On July 4, 1776, the United States laid down its claim to be a free and independent nation. Today, as we celebrate our freedom, we commemorate Independence Day in many ways – often with fireworks, barbecues and parades. On this important holiday, James Scullion, OFM, reminds readers of their responsibilities as citizens and as followers of Jesus. This reflection is reprinted from a parish bulletin.
As we know, with freedom comes responsibilities – responsibilities as citizens but, even more so, responsibilities as followers of Jesus. This weekend, we can celebrate the many good things happening in our country but we should also be aware of the polarization, which has even give way to violence in words and actions.
As we celebrate our freedom this weekend, what does Jesus call us to do as his followers in the face of hatred, polarization, and violence?
First of all, Jesus asks each of us to examine our own words and actions instead of judging and condemning others: “Why do you notice the splinter in your brother’s or sister’s eye, but not perceive the wooden beam in your own eye?” (Matthew 7:3).
Religious and political zeal can be a good thing but can also lead to self-righteousness and hypocritical condemnation of others. Is this a “wooden beam” in my eye? Do I need to convert? Religious and political zeal can also lead to the demonization of our “opponent.”
Our rhetoric can become excessive and our words can become words of hatred and even violence. Again, I need to look at the “wooden beam” in my eye: how do my words, my zeal, my excessive rhetoric hurt and alienate others?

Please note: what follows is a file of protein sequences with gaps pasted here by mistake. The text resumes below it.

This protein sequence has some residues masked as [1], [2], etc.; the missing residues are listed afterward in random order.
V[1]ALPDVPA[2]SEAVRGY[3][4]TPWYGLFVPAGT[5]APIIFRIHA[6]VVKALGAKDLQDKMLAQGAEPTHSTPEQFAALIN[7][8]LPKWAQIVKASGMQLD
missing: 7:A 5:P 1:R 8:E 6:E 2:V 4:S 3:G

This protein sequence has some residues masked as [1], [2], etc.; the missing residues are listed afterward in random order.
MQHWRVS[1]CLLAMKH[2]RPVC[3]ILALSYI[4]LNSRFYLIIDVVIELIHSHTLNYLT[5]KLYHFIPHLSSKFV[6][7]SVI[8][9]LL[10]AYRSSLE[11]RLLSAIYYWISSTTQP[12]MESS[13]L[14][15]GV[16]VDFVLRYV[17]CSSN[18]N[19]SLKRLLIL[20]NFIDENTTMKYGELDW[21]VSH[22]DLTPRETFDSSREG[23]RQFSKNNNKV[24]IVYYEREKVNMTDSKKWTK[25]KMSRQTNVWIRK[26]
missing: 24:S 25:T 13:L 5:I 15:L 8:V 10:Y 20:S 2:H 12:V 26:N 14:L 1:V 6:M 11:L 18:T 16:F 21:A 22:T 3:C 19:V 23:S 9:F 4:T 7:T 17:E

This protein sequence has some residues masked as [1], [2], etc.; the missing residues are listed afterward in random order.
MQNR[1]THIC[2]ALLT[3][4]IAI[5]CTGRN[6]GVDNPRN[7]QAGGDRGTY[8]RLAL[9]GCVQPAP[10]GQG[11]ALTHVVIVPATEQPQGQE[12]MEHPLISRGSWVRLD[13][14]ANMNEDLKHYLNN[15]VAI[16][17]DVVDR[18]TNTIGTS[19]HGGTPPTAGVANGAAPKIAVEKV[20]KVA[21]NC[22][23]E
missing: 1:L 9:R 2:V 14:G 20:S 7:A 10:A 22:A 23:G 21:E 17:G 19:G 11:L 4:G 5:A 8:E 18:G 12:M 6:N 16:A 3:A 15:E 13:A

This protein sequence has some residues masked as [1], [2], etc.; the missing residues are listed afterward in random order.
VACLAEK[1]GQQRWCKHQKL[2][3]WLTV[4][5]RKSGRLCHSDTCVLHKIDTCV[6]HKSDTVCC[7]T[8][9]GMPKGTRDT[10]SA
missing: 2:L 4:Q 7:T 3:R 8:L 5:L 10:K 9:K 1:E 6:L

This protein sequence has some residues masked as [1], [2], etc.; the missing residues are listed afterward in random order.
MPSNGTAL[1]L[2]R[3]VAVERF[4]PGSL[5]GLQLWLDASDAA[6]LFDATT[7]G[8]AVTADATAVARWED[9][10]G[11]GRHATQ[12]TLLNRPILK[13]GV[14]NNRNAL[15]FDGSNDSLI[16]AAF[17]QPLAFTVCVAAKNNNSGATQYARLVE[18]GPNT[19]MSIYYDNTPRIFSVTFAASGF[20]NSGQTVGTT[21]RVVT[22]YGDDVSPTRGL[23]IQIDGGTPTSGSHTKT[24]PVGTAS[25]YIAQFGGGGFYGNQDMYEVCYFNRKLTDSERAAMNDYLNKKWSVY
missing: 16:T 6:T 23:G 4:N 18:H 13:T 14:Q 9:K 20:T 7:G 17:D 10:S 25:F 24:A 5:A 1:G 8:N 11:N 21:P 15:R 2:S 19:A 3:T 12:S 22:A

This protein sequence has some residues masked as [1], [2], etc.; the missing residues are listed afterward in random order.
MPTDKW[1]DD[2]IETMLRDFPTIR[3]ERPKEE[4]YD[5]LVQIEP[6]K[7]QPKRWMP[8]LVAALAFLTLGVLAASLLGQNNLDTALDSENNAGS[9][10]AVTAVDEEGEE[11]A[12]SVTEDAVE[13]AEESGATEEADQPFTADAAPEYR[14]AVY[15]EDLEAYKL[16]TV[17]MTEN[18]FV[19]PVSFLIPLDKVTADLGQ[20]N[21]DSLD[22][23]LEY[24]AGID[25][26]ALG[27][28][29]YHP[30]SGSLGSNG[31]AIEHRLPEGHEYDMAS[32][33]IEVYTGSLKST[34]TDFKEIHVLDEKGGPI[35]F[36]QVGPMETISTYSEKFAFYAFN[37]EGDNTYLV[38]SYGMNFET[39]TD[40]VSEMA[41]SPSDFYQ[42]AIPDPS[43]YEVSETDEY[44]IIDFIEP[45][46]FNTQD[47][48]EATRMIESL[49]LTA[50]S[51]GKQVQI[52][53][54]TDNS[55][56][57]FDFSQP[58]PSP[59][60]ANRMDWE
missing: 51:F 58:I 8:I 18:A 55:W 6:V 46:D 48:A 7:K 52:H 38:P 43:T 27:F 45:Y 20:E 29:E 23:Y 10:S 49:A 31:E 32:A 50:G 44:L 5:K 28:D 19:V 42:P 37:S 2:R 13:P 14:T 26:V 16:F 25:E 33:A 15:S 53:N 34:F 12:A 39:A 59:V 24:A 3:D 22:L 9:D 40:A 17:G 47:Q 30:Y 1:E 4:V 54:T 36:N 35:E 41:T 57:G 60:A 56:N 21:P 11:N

You and I, as Christians are called to be instruments of God’s peace and ministers of reconciliation. We are called through our baptism to be in the middle as mediators, helping different factions in the Church and in our nation listen to one another and respect one another even when – and especially when – we disagree with one another.
So this weekend as we celebrate our freedom, let us also pray for our world and our nation that we may work for healing, reconciliation, and peace: “For though the human race is divided by dissension and discord, yet we know that by testing us you change our hearts to prepare them for reconciliation.
“Even more, by your Spirit you move human hearts that enemies may speak to each other again, adversaries may join hands, and peoples seek to meet together. By the working of your power it comes about, O Lord, that hatred is overcome by love, revenge gives way to forgiveness, and discord is changed to mutual respect” (Eucharistic Prayer of Reconciliation II).
— Fr. Jim is pastor of St. Francis Parish on Long Beach Island, N.J.
Editor’s note: Friars interested in writing a reflection for HNP Today on a timely topic – a holiday, holy day or other seasonal theme – are invited to contact the HNP Communications Office at firstname.lastname@example.org.
- “July Fourth and Responsible Citizenship by Stephen Lynch” – June 16, 2014, HNP Today
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